Just want to say thank you

Discussion in 'The Rehearsal Room' started by CornetAnderson, May 10, 2011.

  1. CornetAnderson

    CornetAnderson New Member

    I just want to say thank you to all you cornet players in Europe for keeping the cornet tradition alive. I'm from America and here in America I wasn’t aware of the unique voice of the cornet. I grew up playing the trumpet because it was the main high brass instrument I was exposed to. The few cornets I did see throughout elementary and high school were the American long model cornets. I know for myself I didn't like the way they looked and they sounded identical to trumpets because they had Bach trumpet mouthpieces with cornet shanks in them. My music teacher asked me which horn I wanted to play and I chose the trumpet instead of cornet. For the most part, the cornets just sat in a dark corner collecting dust. When I joined the US Army band, I was once again exposed to the long model cornet and I didn't like them all that much then too. Up until a few years ago the closest I got to a shepherd crook cornet was on the other side of a glass display case in a New York City music store. I play jazz primarily and there was a special sound concept I was looking for. One day I clicked on a youtube video of David Daws . His tone was very close to the sound concept I had in my head . I wanted to find out what kind of horn he was playing. Once I realized that he was playing a shepherds crook cornet, I wanted to learn more. I read everything I could get my hands on about the cornet. Cornetist like Roger Webster, Phil McCann, and Richard Marshall have been a big inspiration for me, because of the way they demonstrated the technical abilities of the cornet. I heard trumpets doing fantastic stuff but the cornet came across allot more polished. I learned that this was one of the great qualities of the cornet and I wanted to do that too. After I finally brought my cornet, I hit the woodshed and every chance I had, I had the cornet glued to my face. I talked to other trumpet players about using the shepherds crook cornet for jazz and was laughed at and told that I was crazy. They also said that “The cornet is only good for small groups and brass bands. They don’t project well and all they will do is just make you tired and frustrated. Just play the trumpet. It is the best for jazz,” I’m glad that I didn’t listen to them . I knew that if Nat Adderlry , Thad Jones , and Bix Beidebecke could play jazz on cornet I can do it too. I learned how to make the cornet work for me. Now I play cornet exclusively and I have you guys to thank. :biggrin:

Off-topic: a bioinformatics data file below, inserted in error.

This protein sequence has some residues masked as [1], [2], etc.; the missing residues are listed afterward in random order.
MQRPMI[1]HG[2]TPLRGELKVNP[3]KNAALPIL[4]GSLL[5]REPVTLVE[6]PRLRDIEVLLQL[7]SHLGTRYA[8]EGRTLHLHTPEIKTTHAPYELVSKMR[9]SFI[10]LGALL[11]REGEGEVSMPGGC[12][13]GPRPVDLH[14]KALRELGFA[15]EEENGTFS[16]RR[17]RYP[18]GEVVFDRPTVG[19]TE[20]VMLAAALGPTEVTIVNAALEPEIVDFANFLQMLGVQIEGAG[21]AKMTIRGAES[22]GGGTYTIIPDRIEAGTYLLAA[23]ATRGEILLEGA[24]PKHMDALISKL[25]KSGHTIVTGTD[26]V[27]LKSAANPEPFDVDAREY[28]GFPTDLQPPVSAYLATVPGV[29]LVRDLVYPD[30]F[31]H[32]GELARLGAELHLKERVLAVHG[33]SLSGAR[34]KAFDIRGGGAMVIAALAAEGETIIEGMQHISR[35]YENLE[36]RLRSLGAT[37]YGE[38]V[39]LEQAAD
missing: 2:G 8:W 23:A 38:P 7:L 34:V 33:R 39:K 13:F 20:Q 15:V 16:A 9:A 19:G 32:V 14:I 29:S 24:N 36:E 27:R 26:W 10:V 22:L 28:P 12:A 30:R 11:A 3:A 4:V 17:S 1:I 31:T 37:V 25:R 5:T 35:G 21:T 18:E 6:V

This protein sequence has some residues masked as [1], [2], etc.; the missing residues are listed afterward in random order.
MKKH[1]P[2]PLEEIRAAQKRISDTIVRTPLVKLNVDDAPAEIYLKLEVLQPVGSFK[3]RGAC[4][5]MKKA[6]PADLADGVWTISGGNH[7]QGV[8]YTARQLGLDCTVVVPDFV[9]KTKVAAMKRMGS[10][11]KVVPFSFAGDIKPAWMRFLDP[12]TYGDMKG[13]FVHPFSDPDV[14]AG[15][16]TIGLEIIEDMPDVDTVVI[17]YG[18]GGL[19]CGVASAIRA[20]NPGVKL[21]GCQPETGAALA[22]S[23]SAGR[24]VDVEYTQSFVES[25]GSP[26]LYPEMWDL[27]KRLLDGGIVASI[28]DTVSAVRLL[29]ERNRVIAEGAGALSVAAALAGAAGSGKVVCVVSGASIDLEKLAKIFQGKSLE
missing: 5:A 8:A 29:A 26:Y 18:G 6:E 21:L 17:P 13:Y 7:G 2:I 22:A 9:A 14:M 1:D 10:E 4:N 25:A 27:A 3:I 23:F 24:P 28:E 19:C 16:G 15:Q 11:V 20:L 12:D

2. FlugelD

    FlugelD Member

    A certain Louis Armstrong also started on cornet, I believe - apparently he switched to trumpet because it was easier to get gigs....

    I laugh when I see jazz trumpeters playing 'mellow' stuff on Flugel (with a trumpet mouthpiece) - with a bit of practice, they could be brash and mellow on a cornet :)
  3. Thirteen Ball

    Thirteen Ball Active Member

    Just glad to hear you're enjoying your playing!! And welcome to TMp by the way. :)

    Whoever said you can't play Jazz on a cornet clearly never stuck at it long enough to find out. OK, it's not a UK brass band model cornet, but Luther Henderson didn't do such a bad job on a cornet on this one either...

  4. JesTperfect!

    JesTperfect! Member

    Welcome to tMP!

    What a lovely post. You've properly cheered me up on a really rubbish day :)
  5. CornetAnderson

    CornetAnderson New Member

    I totally agree. I would also add that it is a common myth, among trumpet players with little exposure to the cornet, that the cornet and trumpet are basically the same. They will reason that they can just pull a cornet out of its case,stick a "C" cup trumpet mouthpiece in the receiver and start playing it like a trumpet. Once they realize that they are unable to play the cornet as well as the trumpet, they will claim that the cornet is limited and not as good as trumpet. It never crosses their mind to consider the fact that the cornet is a different instrument than a trumpet and all that is needed is more time in in the practice room in order to discover what the cornet is capable of.